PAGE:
Bob Poole, Transportation Studies Director at the Reason Public Policy Institute, has been writing opinion articles and testifying before Congress about the limitations of federalized airport security since before the bills to do so were introduced in Congress. When it became apparent that federalization was inevitable, he suggested a program to test its effectiveness and an opt-out procedure after three years. Congress was in a hurry to "do something" about airport security in the wake of September 11. With those provisions, we'll be able to tell, as Poole said in December, "which 'somethings' will actually make flying safer."

Thursday, April 04, 2002

LIBERTARIAN ISOLATIONISTS - Virginia Postrel links to a Brink Lindsey post about anti-war libertarians. You should read both posts, because Virginia has some important things to add to the discussion. And she quotes a very prophetic Glenn Reynolds post.

If you've read Virginia's book, The Future and Its Enemies, you know that in the book, she explores the contrast between stasists, who want a controlled, one-best-way future, and dynamists, who believe in a decentralized, dynamic society.

Virginia casts the anti-war Libertarians as stasists "who dream of a static, stateless utopia." So it's easy to see how Virginia, as a dynamist, would have a problem with them, libertarianism notwithstanding.

I'm with Virginia and Brink here. I had a discussion last week with an anti-war Libertarian, and he blamed the whole thing on the presence of military forces overseas. Bring home all American troops everywhere, and the danger to America would end. Simple. Easy. And wrong.

UPDATE: Jay Manifold adds his views on the issue (via Virginia Postrel).

BASEBALL AWARD NAMES - With the NHL season wrapping up, some have started discussing who should win each of the various hockey awards. The thing about the hockey awards is, they all have interesting names. Baseball needs to do the same thing. Here are a couple suggestions to get things started.

Babe Ruth Award - The current MVP award should be renamed the Babe Ruth Award. Babe Ruth was head and shoulders above the competition of his day. I think most people think of him as a big, fat one dimensional power hitter, because that's what we see in pictures of him. But in his prime (before movies and television), he was a fit player who redefined the concept of all around. Obviously, his power records stood for decades, and he's still among the leaders, though no longer at the top. But he also hit for average and had a fair amount of speed. Beyond that, though, he was also a very good pitcher. When he pitched full time for Boston, he was consistently among the league leaders in ERA and other pitching statistics. Look at his record, and you'll see that Babe Ruth could very well have made the Hall of Fame as a pitcher, if he had not been transformed into arguably the greatest hitter of all time.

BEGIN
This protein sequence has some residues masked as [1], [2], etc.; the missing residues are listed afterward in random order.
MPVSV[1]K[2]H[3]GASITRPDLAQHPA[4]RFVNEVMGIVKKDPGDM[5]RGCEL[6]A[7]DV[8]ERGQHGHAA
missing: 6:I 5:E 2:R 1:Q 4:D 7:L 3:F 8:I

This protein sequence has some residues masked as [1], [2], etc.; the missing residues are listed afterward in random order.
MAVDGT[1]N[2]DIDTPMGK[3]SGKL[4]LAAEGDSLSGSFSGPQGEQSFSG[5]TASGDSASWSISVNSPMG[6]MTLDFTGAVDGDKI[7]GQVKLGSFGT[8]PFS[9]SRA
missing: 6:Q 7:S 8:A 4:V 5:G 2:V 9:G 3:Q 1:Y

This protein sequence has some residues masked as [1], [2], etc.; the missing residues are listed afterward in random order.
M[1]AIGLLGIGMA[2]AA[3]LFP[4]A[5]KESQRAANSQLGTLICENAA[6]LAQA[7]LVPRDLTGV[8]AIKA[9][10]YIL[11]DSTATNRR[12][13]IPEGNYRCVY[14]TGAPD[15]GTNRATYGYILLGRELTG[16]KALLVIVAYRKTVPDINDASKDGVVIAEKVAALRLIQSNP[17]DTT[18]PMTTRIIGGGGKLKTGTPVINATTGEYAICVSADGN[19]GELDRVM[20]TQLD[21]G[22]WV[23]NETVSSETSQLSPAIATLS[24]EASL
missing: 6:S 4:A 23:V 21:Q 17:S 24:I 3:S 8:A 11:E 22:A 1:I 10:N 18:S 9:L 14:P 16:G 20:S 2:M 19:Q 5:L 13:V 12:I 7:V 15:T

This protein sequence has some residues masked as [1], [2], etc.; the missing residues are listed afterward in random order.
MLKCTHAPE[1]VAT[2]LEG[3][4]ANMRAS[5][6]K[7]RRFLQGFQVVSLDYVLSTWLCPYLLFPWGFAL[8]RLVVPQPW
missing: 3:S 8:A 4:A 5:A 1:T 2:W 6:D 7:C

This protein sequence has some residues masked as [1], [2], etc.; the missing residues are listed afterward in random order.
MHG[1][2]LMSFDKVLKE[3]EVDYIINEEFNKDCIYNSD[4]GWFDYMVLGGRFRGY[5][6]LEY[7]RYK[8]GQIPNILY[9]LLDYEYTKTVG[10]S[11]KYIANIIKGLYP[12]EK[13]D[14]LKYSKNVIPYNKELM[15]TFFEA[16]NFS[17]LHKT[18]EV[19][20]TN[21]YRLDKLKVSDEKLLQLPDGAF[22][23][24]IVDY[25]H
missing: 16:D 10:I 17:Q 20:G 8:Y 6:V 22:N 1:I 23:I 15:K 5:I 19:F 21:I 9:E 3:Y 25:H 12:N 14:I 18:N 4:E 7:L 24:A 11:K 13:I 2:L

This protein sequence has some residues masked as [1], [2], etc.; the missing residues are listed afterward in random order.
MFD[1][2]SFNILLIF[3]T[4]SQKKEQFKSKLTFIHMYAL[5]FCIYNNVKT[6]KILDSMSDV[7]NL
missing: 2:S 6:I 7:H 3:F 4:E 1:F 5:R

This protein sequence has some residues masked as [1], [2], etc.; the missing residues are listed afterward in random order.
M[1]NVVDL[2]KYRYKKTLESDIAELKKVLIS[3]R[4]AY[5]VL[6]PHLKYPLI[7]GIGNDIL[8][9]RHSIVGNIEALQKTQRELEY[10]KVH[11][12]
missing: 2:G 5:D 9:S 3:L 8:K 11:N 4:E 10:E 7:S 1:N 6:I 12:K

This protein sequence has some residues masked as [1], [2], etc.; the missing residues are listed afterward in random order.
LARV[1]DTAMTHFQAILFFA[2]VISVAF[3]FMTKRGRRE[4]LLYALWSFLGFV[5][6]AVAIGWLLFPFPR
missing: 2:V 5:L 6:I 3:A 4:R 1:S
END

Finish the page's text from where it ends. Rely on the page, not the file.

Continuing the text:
Willie Mays Award - Every year the baseball community has an argument over whether pitchers should be eligible for the MVP award. After all, pitchers have their own award, the Cy Young Award. We should end the argument by instituting a non-pitcher version of the Cy Young, called the Willie Mays Award. Willie Mays was one of the greatest everyday players to play the game. He hit for average, he hit for power, he had speed, and his defensive abilities were amazing.

The best pitcher gets the Cy Young, the best everyday player gets the Willie Mays, and the Most Valuable Player gets the Babe Ruth. There are other awards, and they should get names too, but these would be the big three. How about it, Baseball?

Wednesday, April 03, 2002

LOTR MILESTONE - According to the Internet Movie Database, The Lord of the Rings: The Fellowship of the Ring passed $300 million in domestic box office this weekend, becoming only the 11th movie to reach that milestone.

There's no reason you should care about this; I just thought it was an interesting bit of trivia.

Monday, April 01, 2002

EVERYBODY'S A CENSOR - Last night, I was at my dad's house for Easter and I saw the television program Max Bickford for the first time. Last night's episode was about a group of radical leftist students who were trying to prevent a right-wing extremist from speaking on campus.

Meanwhile, in the real world Internet filters in libraries are the big story. Two quotes from the above story caught my eye.

From former U.S. Rep. Dick Swett: "Why should I be penalized if the rest of the world's mind is in the gutter?"

From Multnomah County, Oregon spokeswoman Penny Hummel: "We maintain it's a local control issue — the federal law is a one-size-fits-all solution."